The commercialization of asteroid mining: Robotic prospectors search for vital metals and commodities
- December 1, 2023: Vol. 10, Number 11

The commercialization of asteroid mining: Robotic prospectors search for vital metals and commodities

by Valerie Payré

The cars, cellphones, computers and televisions that people in the United States use every day require metals such as copper, cobalt and platinum to build. Demand from the electronics industry for these metals is only rising, and companies are constantly searching for new places on Earth to mine them.

Scientists estimate lots of these metals exist thousands of miles beneath Earth’s surface, in its molten core, but that’s far too deep and hot to mine. Instead, some companies hope to one day search for deposits that are literally out of this world — on asteroids.

The commercialization of asteroid mining is still a ways off, but in October 2023, NASA launched a scientific mission to explore the metal-rich asteroid Psyche. The main goal of the mission is studying the composition and structure of this asteroid, which could tell scientists more about Earth’s core because the two objects might have a similar makeup.

Both likely contain platinum, nickel, iron and possibly even gold — materials of commercial interest.

I am a planetary geologist whose work explores other planets and astronomical objects like Mars, Venus and the Moon. I will be following the Psyche mission closely, as this is the first time scientists will be able to learn about the composition and structure of a possible piece of a planetary core similar to the Earth’s, without indirect seismic or magnetic measurements, or replicating the pressure and temperature conditions of the Earth’s core in our labs.

With the spacecraft estimated to arrive at the asteroid’s orbit in 2029, the findings from the Psyche mission will provide unique insights into the type of metals present on the asteroid’s surface, as well as their amount, and the minerals containing these metals. This data is essential both for scientists like me, exploring the formation and evolution of planetary bodies, as well as for companies investigating the possibility of asteroid mining.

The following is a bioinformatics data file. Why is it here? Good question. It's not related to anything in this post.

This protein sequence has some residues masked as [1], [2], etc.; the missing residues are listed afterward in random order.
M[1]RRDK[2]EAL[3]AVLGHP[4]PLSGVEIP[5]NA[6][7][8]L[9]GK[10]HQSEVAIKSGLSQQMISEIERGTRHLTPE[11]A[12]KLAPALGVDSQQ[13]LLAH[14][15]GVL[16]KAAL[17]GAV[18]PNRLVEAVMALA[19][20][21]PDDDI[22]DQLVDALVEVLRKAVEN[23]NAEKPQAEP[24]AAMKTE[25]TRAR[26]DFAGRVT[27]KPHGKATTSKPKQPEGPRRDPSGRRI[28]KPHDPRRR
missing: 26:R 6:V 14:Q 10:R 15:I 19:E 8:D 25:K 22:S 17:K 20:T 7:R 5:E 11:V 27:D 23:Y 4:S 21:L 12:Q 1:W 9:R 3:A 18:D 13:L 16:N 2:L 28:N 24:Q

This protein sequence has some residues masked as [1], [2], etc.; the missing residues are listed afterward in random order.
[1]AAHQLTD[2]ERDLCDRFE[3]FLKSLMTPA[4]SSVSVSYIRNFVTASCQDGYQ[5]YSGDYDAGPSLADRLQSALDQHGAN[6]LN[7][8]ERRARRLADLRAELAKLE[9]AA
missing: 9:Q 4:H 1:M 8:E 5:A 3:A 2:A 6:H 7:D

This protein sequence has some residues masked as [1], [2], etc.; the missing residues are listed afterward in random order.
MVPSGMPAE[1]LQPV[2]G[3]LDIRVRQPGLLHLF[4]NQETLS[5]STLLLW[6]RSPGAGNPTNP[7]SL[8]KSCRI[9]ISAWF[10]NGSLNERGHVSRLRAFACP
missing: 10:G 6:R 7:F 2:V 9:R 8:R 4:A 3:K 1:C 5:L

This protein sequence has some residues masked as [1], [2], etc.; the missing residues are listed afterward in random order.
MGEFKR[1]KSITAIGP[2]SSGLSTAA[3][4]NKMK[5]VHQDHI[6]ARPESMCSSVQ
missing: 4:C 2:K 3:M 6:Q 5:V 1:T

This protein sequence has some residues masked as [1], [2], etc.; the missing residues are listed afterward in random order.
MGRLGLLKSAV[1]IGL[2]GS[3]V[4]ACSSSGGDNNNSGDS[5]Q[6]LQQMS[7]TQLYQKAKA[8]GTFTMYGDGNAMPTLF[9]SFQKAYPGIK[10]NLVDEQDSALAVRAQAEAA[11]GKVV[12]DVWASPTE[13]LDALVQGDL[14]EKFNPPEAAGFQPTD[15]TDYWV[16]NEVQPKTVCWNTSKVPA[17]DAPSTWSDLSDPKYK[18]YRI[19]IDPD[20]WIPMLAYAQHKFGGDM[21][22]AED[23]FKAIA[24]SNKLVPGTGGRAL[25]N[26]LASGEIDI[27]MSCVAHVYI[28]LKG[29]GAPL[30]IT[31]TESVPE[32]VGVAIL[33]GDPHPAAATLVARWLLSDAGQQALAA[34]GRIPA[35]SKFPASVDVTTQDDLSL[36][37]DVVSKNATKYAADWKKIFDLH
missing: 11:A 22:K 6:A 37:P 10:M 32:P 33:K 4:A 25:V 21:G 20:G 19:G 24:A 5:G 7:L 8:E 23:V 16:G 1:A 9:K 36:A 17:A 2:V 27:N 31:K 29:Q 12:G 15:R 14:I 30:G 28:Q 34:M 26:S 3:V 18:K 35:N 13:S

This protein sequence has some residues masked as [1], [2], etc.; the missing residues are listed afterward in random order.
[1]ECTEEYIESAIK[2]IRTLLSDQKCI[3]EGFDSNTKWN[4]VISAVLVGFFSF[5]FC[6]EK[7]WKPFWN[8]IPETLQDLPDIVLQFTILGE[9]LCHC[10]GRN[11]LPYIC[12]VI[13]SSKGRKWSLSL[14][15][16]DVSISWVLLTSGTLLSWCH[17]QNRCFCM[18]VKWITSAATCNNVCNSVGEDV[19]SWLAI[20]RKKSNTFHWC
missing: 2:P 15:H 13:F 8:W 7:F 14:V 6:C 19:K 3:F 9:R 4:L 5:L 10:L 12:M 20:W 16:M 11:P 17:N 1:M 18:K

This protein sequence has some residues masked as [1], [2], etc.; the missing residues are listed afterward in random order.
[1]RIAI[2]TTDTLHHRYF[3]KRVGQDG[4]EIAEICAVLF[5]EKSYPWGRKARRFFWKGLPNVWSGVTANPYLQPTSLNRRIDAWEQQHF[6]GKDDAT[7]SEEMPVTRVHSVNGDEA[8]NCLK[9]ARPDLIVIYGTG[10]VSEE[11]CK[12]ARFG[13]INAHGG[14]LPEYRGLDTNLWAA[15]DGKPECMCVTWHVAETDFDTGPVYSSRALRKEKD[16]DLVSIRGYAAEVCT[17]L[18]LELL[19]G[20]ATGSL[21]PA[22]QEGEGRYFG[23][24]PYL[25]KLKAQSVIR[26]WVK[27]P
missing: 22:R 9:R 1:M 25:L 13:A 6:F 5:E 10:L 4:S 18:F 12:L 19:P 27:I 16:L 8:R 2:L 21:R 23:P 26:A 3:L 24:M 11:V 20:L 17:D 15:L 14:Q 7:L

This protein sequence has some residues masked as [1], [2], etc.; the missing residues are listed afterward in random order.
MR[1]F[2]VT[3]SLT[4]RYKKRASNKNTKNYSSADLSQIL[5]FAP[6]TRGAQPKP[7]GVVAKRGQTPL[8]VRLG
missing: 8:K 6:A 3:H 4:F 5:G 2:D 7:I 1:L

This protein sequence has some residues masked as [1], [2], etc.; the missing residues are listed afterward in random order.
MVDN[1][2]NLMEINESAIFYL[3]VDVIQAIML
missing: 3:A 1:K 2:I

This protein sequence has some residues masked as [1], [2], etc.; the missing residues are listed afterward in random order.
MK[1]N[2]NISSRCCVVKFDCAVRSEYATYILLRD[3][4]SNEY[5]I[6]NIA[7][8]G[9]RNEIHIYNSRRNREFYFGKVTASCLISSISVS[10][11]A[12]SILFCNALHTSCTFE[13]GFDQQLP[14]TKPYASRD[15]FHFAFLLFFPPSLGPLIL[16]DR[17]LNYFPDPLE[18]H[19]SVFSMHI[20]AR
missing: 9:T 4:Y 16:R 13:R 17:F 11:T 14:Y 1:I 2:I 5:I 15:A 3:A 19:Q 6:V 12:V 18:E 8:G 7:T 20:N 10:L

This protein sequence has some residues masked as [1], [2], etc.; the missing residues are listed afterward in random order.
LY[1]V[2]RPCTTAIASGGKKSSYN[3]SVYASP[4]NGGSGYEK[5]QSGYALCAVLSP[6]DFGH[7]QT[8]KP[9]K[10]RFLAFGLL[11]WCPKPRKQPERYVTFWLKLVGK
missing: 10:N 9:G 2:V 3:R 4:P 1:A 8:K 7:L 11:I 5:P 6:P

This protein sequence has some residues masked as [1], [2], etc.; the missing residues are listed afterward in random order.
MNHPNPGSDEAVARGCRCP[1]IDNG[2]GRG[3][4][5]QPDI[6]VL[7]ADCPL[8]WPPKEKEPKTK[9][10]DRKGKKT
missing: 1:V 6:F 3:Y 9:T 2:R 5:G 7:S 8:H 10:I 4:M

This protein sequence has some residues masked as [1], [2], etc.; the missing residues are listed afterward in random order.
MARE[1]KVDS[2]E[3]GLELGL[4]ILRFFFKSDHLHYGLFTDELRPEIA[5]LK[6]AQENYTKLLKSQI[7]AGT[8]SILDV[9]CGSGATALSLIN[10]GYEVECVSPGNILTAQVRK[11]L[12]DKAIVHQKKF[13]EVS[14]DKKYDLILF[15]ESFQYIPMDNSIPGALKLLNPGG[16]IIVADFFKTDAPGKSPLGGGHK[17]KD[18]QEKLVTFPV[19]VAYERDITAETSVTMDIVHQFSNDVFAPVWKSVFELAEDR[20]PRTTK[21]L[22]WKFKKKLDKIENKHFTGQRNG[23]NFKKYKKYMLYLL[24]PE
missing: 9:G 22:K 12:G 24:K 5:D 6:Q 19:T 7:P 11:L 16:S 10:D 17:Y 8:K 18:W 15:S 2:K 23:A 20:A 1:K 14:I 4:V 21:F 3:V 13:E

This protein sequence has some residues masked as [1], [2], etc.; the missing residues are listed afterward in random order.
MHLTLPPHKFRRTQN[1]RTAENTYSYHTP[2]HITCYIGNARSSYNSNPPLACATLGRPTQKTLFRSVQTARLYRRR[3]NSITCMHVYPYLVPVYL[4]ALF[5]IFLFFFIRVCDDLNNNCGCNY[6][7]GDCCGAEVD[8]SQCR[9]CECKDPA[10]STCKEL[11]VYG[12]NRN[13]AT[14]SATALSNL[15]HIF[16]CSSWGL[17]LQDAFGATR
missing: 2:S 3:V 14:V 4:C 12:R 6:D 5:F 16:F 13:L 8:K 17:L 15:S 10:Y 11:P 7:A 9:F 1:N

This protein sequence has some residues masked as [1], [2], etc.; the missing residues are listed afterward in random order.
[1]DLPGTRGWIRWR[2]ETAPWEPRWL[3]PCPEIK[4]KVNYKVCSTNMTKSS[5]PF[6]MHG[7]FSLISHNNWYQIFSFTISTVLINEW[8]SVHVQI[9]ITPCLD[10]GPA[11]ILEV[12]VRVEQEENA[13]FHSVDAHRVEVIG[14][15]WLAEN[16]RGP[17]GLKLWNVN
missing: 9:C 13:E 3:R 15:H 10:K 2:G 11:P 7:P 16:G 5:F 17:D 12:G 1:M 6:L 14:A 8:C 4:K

Asteroids come in a variety of sizes. Some are the size of a town, while others are the size of a state. Most asteroids are made of rocks and represent the leftovers from the early formation of our solar system around 4.6 billion years ago.

Not every mineral deposit on Earth is mineable. Companies first look for deposits with a high level of metal purity. They also investigate how affordable and feasible extracting the metal would be before choosing where to mine.

Similarly, before mining an asteroid, companies will have to think about all those factors, and they’ll have to come up with the infrastructure needed to mine at a distance and transport the metals they mine hundreds of millions of miles back to Earth. The technology to do that is still years away, and transporting metals would require major funding.

A few companies around the world have already started to think about what the best and lowest cost approach would be, drawing from processes similar to those used on Earth.

The first step would be finding a mineable metal deposit. Next, they’d drill and extract the metals on the asteroid. One of the most important differences with Earth mines is that each step would be undertaken remotely with spacecrafts orbiting around the asteroid and robots landing on its surface. Then, a spacecraft would send the resulting materials back to Earth.

Asteroid mining plans are still at their earliest stages. A few companies like Planetary Resources and Deep Space Industries, with goals to extract metals from space, were acquired by other companies.

Experts can’t quite tell yet how acquiring valuable metals from asteroids would affect the global economy, but these metals could potentially flood the market and lower their values.

The Psyche mission is a huge step in figuring out what sort of metals are out there, and it may also answer questions about the composition and properties of Earth’s core.


Valerie Payré is assistant professor of earth and environmental sciences at the University of Iowa. This article was researched and reported by The Conversation, a nonprofit news service that can be accessed here.

For reprint and licensing requests for this article, Click Here.

Forgot your username or password?